Feds May Clear-Cut 82,000 Trees Near UC Berkeley

FEMA grant sought for Strawberry, Claremont canyons

The federal government may chop down some 82,000 trees near Berkeley's Strawberry Canyon and in Claremont Canyon in the hills near North Oakland, according to reports.

The University of California Berkeley applied for a grant from the Federal Emergency Management Agency to cut down the trees, which the school says are a fire hazard, the California Progress Report reported.

The plan, according to the Web site, is to cut the trees and replace them with "wood chips two feet deep."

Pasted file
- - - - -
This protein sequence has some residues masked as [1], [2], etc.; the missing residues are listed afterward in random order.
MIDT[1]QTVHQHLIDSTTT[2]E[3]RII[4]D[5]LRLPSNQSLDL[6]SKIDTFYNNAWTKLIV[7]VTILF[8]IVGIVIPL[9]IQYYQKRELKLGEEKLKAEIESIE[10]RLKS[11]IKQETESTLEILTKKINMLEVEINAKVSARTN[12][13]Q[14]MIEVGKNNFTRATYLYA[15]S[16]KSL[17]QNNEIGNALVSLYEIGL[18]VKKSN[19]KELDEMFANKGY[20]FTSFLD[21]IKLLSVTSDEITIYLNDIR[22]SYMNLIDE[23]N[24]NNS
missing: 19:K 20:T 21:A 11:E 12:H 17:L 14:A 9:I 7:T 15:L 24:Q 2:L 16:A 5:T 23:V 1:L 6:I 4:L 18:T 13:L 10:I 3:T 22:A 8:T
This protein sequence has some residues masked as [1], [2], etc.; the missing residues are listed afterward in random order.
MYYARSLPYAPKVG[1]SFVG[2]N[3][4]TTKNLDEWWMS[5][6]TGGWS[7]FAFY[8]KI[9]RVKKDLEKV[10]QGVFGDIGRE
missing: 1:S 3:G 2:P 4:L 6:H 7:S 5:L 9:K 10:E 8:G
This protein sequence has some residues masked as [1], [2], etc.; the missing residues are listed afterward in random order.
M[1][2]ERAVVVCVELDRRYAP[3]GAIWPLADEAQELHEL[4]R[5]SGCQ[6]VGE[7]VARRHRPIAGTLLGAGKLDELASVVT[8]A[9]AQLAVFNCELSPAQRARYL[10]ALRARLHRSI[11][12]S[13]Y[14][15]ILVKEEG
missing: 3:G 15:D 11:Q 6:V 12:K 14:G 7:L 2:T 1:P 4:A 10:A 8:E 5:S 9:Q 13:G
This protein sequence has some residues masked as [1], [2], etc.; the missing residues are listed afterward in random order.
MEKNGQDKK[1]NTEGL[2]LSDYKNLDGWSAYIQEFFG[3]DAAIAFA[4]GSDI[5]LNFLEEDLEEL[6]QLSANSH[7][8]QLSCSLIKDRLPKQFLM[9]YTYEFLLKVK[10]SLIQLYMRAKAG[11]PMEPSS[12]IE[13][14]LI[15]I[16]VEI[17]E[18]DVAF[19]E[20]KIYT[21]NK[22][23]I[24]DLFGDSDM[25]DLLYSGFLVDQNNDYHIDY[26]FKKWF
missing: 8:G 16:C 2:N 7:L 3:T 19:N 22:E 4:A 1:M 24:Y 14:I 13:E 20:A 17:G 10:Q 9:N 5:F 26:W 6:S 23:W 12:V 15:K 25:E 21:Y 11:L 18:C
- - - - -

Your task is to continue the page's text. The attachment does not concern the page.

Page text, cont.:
"And it will pour between 700 and 1400 gallons of herbicide" to keep plants from "re-sprouting," according to activist and nonprofit manager Randy Shaw, who says that UC Berkeley and the government "cleverly" scheduled their proposal for the plan when Berkeley students were busy with finals or "gone for the summer."

"UC Berkeley has done its best to keep [the plan] secret," wrote Shaw, who added that one of the herbicides proposed for use in the area is the "toxic" Roundup, which is produced by much-loathed agribusiness company Monsanto.

The last public hearing on the project was on Saturday, May 18, at a middle school in Oakland.

In the meantime, the public can sound off until June 17.

No word on when the clear-cutting would begin, if approved, or a tally on the cost of the project.

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